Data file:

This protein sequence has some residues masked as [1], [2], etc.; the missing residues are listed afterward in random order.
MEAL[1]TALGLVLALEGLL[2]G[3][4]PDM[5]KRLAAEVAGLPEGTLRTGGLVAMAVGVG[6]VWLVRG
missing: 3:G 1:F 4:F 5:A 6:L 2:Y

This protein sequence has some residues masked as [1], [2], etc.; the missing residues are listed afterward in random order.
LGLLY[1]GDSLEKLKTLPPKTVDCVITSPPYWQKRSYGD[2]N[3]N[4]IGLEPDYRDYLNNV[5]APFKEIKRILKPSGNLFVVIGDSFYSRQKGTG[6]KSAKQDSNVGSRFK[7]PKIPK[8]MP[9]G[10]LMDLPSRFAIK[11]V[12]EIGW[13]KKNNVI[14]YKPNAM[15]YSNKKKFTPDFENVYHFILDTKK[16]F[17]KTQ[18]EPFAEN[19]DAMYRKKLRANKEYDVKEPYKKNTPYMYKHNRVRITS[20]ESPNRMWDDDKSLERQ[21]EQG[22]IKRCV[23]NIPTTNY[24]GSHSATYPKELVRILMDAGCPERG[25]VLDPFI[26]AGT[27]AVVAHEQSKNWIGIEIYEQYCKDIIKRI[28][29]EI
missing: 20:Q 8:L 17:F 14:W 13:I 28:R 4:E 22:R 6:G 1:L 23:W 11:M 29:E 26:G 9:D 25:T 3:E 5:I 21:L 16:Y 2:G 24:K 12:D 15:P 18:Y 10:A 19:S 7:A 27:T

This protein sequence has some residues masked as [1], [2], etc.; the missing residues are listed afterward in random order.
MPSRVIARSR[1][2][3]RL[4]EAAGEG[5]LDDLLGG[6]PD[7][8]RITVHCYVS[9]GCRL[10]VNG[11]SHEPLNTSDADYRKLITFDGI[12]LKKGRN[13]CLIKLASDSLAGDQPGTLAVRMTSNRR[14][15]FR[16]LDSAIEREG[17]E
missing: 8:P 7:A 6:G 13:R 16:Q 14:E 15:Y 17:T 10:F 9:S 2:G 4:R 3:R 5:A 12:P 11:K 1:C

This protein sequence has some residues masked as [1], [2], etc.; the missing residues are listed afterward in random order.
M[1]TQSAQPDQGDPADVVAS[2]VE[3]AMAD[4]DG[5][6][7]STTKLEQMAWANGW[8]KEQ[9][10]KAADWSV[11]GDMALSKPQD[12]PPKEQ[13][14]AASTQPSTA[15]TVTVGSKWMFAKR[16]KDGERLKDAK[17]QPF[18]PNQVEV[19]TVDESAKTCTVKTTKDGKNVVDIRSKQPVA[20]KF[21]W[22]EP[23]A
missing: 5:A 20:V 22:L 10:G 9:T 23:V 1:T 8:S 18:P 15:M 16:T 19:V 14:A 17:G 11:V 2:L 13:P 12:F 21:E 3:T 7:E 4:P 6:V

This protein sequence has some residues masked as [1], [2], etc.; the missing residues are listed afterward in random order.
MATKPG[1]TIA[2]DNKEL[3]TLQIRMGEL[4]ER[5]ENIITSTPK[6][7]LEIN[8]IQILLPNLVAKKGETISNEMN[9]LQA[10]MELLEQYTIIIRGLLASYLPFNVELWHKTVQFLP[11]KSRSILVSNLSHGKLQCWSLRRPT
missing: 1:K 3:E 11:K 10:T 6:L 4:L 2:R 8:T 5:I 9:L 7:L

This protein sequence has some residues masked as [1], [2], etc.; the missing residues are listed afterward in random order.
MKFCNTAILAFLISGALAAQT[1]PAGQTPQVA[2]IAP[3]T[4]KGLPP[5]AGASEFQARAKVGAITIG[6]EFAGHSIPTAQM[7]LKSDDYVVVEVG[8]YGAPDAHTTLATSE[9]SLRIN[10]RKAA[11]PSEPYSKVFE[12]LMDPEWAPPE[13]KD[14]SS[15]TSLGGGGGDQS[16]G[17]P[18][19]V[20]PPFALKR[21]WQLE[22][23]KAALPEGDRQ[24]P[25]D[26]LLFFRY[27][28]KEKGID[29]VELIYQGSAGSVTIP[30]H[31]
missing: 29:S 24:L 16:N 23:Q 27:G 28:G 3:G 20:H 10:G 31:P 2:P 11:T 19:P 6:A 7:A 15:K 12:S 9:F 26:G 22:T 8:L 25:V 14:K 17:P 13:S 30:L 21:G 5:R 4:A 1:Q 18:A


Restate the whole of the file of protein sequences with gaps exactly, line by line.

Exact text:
This protein sequence has some residues masked as [1], [2], etc.; the missing residues are listed afterward in random order.
MEAL[1]TALGLVLALEGLL[2]G[3][4]PDM[5]KRLAAEVAGLPEGTLRTGGLVAMAVGVG[6]VWLVRG
missing: 3:G 1:F 4:F 5:A 6:L 2:Y

This protein sequence has some residues masked as [1], [2], etc.; the missing residues are listed afterward in random order.
LGLLY[1]GDSLEKLKTLPPKTVDCVITSPPYWQKRSYGD[2]N[3]N[4]IGLEPDYRDYLNNV[5]APFKEIKRILKPSGNLFVVIGDSFYSRQKGTG[6]KSAKQDSNVGSRFK[7]PKIPK[8]MP[9]G[10]LMDLPSRFAIK[11]V[12]EIGW[13]KKNNVI[14]YKPNAM[15]YSNKKKFTPDFENVYHFILDTKK[16]F[17]KTQ[18]EPFAEN[19]DAMYRKKLRANKEYDVKEPYKKNTPYMYKHNRVRITS[20]ESPNRMWDDDKSLERQ[21]EQG[22]IKRCV[23]NIPTTNY[24]GSHSATYPKELVRILMDAGCPERG[25]VLDPFI[26]AGT[27]AVVAHEQSKNWIGIEIYEQYCKDIIKRI[28][29]EI
missing: 20:Q 8:L 17:F 14:W 13:I 28:R 4:E 22:R 6:G 1:L 23:W 11:M 29:E 26:G 9:D 25:T 3:E 5:I 21:L 16:Y 2:G 24:K 12:D 15:P 18:Y 10:A 19:S 7:A 27:T

This protein sequence has some residues masked as [1], [2], etc.; the missing residues are listed afterward in random order.
MPSRVIARSR[1][2][3]RL[4]EAAGEG[5]LDDLLGG[6]PD[7][8]RITVHCYVS[9]GCRL[10]VNG[11]SHEPLNTSDADYRKLITFDGI[12]LKKGRN[13]CLIKLASDSLAGDQPGTLAVRMTSNRR[14][15]FR[16]LDSAIEREG[17]E
missing: 8:P 7:A 6:G 13:R 16:Q 14:E 15:Y 17:T 10:F 9:S 2:G 4:R 3:R 5:A 12:P 11:K 1:C

This protein sequence has some residues masked as [1], [2], etc.; the missing residues are listed afterward in random order.
M[1]TQSAQPDQGDPADVVAS[2]VE[3]AMAD[4]DG[5][6][7]STTKLEQMAWANGW[8]KEQ[9][10]KAADWSV[11]GDMALSKPQD[12]PPKEQ[13][14]AASTQPSTA[15]TVTVGSKWMFAKR[16]KDGERLKDAK[17]QPF[18]PNQVEV[19]TVDESAKTCTVKTTKDGKNVVDIRSKQPVA[20]KF[21]W[22]EP[23]A
missing: 5:A 20:V 22:L 10:G 9:T 23:V 1:T 8:S 18:P 15:M 16:T 19:V 14:A 17:G 11:V 2:L 13:P 12:F 21:E 3:T 7:E 4:P 6:V

This protein sequence has some residues masked as [1], [2], etc.; the missing residues are listed afterward in random order.
MATKPG[1]TIA[2]DNKEL[3]TLQIRMGEL[4]ER[5]ENIITSTPK[6][7]LEIN[8]IQILLPNLVAKKGETISNEMN[9]LQA[10]MELLEQYTIIIRGLLASYLPFNVELWHKTVQFLP[11]KSRSILVSNLSHGKLQCWSLRRPT
missing: 1:K 3:E 11:K 10:T 6:L 4:L 2:R 8:T 5:I 9:L 7:L

This protein sequence has some residues masked as [1], [2], etc.; the missing residues are listed afterward in random order.
MKFCNTAILAFLISGALAAQT[1]PAGQTPQVA[2]IAP[3]T[4]KGLPP[5]AGASEFQARAKVGAITIG[6]EFAGHSIPTAQM[7]LKSDDYVVVEVG[8]YGAPDAHTTLATSE[9]SLRIN[10]RKAA[11]PSEPYSKVFE[12]LMDPEWAPPE[13]KD[14]SS[15]TSLGGGGGDQS[16]G[17]P[18][19]V[20]PPFALKR[21]WQLE[22][23]KAALPEGDRQ[24]P[25]D[26]LLFFRY[27][28]KEKGID[29]VELIYQGSAGSVTIP[30]H[31]
missing: 29:S 24:L 16:N 23:Q 27:G 28:G 3:G 20:H 10:G 31:P 2:P 11:T 19:P 6:A 7:A 15:K 12:S 9:F 26:G 22:T 8:L 25:V 14:K 17:P 13:S 30:L 21:G 5:R 4:A 1:Q 18:A